Servant Leadership

The recent announcement by Google that they are reorganizing into a holding company called Alphabet which will hold operating companies for each of their products struck me for a number of reasons. In particular the letter that CEO Larry Page released detailing the reasoning demonstrated a number of key things that keep Google successful.

1. They have stayed true to their core

In the letter Larry outlines that they set out with the intention that “Google is not a conventional company. We do not intend to become one.” The letter demonstrates to me that Google is not a conventional company. It is not a stuffy, formal letter written by lawyers or a PR firm designed to be as inoffensive as possible while still raising the share price of Google. It is a real letter, written by real person, expressing their real feelings, in natural language.  He says things like “Sergey and I have been super excited about his progress and dedication to the company” and “Susan is doing a great job as CEO” and “We are still trying to do things other people think are crazy but we are super excited about.” Apparently if Larry Page is one thing, he’s super excited!

2. They demonstrate servant leadership

Servant leadership is the concept that the leader of an organization is there to ensure that their people have the tools, empowerment, and opportunities under which to perform their best.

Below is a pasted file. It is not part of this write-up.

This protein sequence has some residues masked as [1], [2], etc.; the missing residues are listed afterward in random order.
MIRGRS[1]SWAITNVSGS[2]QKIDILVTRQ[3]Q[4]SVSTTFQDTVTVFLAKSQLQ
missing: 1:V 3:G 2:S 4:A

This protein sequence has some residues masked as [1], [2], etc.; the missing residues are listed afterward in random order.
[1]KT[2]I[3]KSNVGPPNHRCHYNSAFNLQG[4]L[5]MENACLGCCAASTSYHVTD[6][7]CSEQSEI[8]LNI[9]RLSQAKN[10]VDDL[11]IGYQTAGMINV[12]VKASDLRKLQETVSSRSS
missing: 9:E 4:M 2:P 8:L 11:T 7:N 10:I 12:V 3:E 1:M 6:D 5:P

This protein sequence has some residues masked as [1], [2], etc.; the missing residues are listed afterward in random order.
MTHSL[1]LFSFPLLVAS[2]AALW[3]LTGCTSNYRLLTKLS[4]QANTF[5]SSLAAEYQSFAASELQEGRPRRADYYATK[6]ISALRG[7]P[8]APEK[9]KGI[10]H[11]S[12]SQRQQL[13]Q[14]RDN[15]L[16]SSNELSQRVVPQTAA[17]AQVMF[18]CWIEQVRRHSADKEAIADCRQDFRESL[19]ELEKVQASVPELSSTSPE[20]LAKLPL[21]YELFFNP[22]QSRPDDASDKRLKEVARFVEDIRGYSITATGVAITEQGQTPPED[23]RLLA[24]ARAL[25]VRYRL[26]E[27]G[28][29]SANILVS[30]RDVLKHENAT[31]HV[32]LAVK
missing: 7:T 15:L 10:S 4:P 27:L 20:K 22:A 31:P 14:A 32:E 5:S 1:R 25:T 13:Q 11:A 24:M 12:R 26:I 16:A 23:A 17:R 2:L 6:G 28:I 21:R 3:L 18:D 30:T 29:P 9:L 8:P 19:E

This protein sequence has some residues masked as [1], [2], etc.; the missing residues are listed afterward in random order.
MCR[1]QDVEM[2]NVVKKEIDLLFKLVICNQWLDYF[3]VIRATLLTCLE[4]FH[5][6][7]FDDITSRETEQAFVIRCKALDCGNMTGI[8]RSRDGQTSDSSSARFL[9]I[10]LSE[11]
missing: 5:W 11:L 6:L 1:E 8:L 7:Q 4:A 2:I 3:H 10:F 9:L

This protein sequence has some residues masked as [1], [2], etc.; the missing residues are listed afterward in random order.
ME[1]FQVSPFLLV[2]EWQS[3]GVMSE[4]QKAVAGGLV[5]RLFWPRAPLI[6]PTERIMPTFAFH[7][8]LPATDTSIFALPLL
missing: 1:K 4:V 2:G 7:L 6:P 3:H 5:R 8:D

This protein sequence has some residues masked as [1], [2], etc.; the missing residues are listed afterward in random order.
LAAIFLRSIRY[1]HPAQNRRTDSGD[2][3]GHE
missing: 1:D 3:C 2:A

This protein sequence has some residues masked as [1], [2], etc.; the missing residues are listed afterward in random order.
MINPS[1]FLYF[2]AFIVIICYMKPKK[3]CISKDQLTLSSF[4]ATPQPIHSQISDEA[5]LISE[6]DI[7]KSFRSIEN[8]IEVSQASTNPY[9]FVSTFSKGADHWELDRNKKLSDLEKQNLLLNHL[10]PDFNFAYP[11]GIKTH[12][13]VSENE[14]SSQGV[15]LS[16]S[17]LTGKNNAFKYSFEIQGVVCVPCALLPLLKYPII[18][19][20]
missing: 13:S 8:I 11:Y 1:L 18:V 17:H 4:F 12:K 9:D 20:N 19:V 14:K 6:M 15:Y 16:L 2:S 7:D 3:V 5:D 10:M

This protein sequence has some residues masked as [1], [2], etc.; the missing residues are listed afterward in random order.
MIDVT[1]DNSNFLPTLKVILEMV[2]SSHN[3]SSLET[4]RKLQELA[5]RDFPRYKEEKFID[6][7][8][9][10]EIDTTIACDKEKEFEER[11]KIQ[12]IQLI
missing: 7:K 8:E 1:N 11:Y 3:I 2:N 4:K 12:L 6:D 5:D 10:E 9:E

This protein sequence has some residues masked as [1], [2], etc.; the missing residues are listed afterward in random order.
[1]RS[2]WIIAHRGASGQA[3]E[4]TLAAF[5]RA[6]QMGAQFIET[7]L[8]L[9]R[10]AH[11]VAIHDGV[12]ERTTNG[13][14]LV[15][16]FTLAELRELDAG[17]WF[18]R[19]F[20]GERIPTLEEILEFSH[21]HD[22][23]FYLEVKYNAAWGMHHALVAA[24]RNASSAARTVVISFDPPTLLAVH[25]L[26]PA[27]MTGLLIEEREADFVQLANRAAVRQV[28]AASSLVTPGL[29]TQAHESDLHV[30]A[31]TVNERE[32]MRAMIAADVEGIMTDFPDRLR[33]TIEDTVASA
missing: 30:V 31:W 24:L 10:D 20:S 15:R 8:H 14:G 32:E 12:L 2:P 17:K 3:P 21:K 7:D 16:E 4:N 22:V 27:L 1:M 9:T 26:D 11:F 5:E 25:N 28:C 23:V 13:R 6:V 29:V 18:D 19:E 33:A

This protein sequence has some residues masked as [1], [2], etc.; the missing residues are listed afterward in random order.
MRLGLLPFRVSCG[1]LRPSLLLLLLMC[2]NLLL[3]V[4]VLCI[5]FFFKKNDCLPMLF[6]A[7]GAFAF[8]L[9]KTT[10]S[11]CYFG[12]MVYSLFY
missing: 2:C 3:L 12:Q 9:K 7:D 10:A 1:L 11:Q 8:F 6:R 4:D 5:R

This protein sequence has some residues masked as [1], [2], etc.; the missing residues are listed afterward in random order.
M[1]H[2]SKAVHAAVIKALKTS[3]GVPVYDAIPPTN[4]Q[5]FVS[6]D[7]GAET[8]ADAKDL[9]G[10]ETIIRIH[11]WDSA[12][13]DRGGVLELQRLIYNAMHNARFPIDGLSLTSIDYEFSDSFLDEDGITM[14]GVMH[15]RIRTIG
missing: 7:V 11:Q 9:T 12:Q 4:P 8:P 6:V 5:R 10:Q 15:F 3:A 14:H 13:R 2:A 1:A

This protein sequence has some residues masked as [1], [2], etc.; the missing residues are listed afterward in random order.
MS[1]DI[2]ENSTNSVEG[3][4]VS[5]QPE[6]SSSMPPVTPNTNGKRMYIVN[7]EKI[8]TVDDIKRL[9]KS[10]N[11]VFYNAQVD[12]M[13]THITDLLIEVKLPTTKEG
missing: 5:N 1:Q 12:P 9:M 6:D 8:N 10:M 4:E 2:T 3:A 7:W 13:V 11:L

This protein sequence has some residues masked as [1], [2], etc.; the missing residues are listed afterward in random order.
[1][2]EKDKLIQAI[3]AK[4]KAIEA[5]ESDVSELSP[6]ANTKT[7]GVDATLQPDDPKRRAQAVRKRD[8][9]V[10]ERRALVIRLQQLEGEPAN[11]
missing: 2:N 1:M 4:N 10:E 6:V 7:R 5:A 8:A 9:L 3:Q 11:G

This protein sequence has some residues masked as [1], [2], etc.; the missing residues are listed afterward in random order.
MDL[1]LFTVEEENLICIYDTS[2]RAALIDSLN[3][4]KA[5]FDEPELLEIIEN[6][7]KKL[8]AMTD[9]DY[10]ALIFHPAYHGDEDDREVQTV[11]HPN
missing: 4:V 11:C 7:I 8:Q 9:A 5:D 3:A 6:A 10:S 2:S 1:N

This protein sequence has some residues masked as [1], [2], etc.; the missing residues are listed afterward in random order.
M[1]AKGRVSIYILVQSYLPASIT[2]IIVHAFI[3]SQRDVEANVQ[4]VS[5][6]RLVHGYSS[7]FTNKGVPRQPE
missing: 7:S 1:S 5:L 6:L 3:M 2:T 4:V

Robert Greenleaf, the guy that coined the phrase, describes it this way

A servant-leader focuses primarily on the growth and well-being of people and the communities to which they belong. While traditional leadership generally involves the accumulation and exercise of power by one at the “top of the pyramid,” servant leadership is different. The servant-leader shares power, puts the needs of others first and helps people develop and perform as highly as possible.


Larry Page demonstrates his dedication to this type of philosophy in the section of the letter where he describes Sundar Pichai, the new CEO of Google. He says “I have been spending quite a bit of time with Sundar, helping him and the company in any way I can, and I will of course continue to do that.” Then later when describing all the CEOs of their business lines “In general, our model is to have a strong CEO who runs each business, with Sergey and me in service to them as needed.” It must be a powerful feeling to know that the CEO of one of the largest companies in history is “in service” to you!

3. Flexible and innovative

We work with companies every day that are small or medium sized (<500 people) that have the speed and bureaucracy of a large company. It’s almost as if they adopt bureaucracy and rigid multi-layered org structures as way to to  demonstrate that they are a “real’ company. This recent article by Sam Altman (of Y Combinator) really highlights the benefits of staying nimble and being a “project” instead of a “company”. While I would never call a multi-billion dollar enterprise a “project” Google does have the spirit of flexibility and adaptability that many companies lack.